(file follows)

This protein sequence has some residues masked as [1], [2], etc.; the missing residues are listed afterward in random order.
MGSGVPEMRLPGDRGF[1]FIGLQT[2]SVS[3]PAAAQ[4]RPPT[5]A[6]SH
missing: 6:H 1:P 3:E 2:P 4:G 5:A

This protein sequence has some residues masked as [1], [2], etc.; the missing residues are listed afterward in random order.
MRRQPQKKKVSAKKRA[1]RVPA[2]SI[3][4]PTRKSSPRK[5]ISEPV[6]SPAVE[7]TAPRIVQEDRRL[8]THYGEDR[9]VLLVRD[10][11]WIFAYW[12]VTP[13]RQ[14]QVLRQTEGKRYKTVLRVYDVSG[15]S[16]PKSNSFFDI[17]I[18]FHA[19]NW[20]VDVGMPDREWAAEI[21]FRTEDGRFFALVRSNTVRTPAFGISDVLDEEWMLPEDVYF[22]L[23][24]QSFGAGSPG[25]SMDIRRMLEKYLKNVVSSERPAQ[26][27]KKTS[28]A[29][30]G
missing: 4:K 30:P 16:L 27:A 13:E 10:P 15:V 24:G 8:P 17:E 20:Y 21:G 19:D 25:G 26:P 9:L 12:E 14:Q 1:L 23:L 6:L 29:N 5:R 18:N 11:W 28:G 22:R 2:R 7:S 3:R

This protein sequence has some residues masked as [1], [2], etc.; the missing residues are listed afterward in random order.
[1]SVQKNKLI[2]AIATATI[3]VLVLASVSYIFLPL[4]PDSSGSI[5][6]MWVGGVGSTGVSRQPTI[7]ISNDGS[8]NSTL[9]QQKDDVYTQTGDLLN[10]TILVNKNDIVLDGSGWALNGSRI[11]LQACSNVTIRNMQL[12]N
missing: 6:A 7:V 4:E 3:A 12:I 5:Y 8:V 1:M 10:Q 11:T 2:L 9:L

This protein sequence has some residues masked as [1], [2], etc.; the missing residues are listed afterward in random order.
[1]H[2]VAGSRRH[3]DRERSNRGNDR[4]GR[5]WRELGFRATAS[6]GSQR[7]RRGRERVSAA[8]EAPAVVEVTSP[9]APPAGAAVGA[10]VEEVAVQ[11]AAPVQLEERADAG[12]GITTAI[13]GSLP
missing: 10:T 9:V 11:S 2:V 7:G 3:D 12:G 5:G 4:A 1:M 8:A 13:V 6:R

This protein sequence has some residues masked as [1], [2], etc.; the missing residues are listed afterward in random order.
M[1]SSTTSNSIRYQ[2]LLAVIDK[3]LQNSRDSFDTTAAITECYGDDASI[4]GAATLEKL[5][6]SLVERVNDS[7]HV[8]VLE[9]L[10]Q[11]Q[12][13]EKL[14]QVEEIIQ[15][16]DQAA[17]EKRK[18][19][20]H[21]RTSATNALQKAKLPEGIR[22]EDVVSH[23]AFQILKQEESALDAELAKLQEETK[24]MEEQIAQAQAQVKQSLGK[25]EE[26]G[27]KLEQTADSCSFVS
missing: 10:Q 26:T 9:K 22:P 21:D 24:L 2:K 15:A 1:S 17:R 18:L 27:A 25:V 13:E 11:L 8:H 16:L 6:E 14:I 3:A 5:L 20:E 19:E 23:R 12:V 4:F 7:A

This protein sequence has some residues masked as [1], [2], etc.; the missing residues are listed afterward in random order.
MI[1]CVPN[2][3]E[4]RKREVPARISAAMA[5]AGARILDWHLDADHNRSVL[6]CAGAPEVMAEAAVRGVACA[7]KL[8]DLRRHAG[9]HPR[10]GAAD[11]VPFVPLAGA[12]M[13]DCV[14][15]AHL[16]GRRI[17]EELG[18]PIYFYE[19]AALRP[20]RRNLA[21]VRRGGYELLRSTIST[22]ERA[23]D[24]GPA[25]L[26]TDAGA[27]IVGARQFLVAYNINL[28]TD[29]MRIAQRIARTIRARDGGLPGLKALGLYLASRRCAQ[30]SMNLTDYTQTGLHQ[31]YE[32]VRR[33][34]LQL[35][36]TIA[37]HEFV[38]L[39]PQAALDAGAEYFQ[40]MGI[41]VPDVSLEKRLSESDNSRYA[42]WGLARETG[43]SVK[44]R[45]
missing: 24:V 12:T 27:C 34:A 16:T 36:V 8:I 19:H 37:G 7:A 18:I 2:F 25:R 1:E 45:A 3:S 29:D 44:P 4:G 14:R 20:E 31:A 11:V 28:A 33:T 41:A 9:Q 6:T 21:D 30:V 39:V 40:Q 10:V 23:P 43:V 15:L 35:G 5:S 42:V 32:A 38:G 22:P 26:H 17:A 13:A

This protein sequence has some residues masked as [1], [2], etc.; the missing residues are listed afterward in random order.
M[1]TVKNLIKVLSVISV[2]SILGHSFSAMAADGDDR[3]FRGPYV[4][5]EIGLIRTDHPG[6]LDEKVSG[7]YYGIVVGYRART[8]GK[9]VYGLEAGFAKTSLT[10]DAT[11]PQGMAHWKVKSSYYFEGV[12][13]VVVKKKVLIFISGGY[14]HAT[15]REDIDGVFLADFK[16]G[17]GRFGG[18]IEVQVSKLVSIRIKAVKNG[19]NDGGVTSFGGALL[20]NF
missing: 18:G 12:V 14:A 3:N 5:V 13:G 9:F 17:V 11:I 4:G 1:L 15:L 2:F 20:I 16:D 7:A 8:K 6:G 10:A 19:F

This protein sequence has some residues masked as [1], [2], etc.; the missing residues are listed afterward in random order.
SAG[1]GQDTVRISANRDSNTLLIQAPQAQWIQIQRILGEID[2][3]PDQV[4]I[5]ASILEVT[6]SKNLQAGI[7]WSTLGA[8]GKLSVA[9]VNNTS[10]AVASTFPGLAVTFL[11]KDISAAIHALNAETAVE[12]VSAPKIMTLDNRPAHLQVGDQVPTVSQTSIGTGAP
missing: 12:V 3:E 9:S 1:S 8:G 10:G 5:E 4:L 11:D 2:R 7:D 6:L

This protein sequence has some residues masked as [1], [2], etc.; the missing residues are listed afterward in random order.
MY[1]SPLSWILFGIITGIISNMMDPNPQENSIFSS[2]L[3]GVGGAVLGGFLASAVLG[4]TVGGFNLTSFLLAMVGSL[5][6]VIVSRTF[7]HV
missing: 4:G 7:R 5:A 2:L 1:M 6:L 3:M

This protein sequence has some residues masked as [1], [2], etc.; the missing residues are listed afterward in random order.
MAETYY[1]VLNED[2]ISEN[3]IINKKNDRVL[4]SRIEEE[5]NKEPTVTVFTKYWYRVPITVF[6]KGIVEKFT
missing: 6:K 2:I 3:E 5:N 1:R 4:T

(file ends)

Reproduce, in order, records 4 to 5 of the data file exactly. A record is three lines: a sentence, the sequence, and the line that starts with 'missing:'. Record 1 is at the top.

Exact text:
This protein sequence has some residues masked as [1], [2], etc.; the missing residues are listed afterward in random order.
[1]H[2]VAGSRRH[3]DRERSNRGNDR[4]GR[5]WRELGFRATAS[6]GSQR[7]RRGRERVSAA[8]EAPAVVEVTSP[9]APPAGAAVGA[10]VEEVAVQ[11]AAPVQLEERADAG[12]GITTAI[13]GSLP
missing: 10:T 9:V 11:S 2:V 7:G 3:D 12:G 5:G 4:A 1:M 8:A 13:V 6:R

This protein sequence has some residues masked as [1], [2], etc.; the missing residues are listed afterward in random order.
M[1]SSTTSNSIRYQ[2]LLAVIDK[3]LQNSRDSFDTTAAITECYGDDASI[4]GAATLEKL[5][6]SLVERVNDS[7]HV[8]VLE[9]L[10]Q[11]Q[12][13]EKL[14]QVEEIIQ[15][16]DQAA[17]EKRK[18][19][20]H[21]RTSATNALQKAKLPEGIR[22]EDVVSH[23]AFQILKQEESALDAELAKLQEETK[24]MEEQIAQAQAQVKQSLGK[25]EE[26]G[27]KLEQTADSCSFVS
missing: 10:Q 26:T 9:K 22:P 21:D 24:L 2:K 15:A 1:S 17:R 18:L 27:A 25:V 13:E 11:L 8:H 16:L 6:E 14:I 3:A 5:L 20:E 19:E 23:R 12:V 4:F 7:A